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How Do Small Publishers Make eBooks?

How Do Small Publishers Make eBooks? post image

What happens to a small press when they need to start producing ebooks?

That’s always been one of my questions as I read stories about the impact of ebooks on booksellers and consumers, and I finally got a chance to get a perspective on that issue when I interviewed Krista Coulson, the electronic publishing manager for the University of Wisconsin Press, for the books column I write for a local newspaper.

I went to UW Press, a small academic publisher, at 4:30 p.m. on a Friday afternoon, and ended up chatting with Krista for about 45 minutes about a pretty wide variety of topics related to ebooks.  She was great — a total book geek who was excited to chat about the market and think about where book publishing might go next. You can read the full column by following this link, but I wanted to share some of the things I learned that didn’t quite make my word count.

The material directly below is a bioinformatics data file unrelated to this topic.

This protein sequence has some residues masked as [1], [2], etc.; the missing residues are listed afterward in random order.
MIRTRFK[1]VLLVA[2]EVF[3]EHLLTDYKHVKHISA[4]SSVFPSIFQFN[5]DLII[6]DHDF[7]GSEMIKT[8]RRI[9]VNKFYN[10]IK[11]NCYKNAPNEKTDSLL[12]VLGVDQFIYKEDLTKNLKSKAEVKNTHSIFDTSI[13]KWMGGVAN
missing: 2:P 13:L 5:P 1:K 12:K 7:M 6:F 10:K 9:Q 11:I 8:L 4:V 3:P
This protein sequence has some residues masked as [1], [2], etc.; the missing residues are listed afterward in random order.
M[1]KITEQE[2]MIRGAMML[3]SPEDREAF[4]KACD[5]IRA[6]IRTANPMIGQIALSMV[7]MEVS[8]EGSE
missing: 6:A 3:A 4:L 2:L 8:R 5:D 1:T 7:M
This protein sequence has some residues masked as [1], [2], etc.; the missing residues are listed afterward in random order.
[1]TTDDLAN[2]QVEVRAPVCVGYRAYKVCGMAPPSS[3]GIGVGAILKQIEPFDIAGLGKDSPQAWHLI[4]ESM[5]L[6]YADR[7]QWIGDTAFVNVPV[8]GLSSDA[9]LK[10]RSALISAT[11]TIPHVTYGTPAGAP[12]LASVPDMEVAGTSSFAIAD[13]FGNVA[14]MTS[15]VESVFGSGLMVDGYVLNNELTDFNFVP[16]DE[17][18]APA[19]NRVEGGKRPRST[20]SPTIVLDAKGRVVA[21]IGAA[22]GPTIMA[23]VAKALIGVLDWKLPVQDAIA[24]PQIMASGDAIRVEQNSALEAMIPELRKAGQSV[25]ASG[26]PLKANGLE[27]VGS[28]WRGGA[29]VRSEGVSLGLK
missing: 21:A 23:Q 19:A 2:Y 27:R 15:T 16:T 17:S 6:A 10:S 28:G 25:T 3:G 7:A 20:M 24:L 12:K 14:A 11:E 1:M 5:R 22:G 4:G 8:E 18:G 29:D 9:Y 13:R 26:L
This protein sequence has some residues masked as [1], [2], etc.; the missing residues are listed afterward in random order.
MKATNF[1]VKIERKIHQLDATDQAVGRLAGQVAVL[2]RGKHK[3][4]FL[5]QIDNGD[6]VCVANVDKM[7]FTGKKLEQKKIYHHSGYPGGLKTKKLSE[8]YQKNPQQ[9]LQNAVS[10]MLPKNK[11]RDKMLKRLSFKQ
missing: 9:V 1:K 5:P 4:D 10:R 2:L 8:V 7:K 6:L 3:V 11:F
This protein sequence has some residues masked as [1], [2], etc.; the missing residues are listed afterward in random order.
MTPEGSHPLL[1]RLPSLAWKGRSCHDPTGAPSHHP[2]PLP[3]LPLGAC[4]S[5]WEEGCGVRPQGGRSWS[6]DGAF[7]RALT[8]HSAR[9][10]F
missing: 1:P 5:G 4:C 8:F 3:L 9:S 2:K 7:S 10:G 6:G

Krista told me there has really been two ebook waves — one in the late ‘90s, and then one that started just a few years ago. We’re in the second wave, which has been driven mostly by websites like Amazon pushing ebooks and the associated increased consumer demand. That was challenge for presses, especially small presses, who don’t have a lot of resource for experimenting.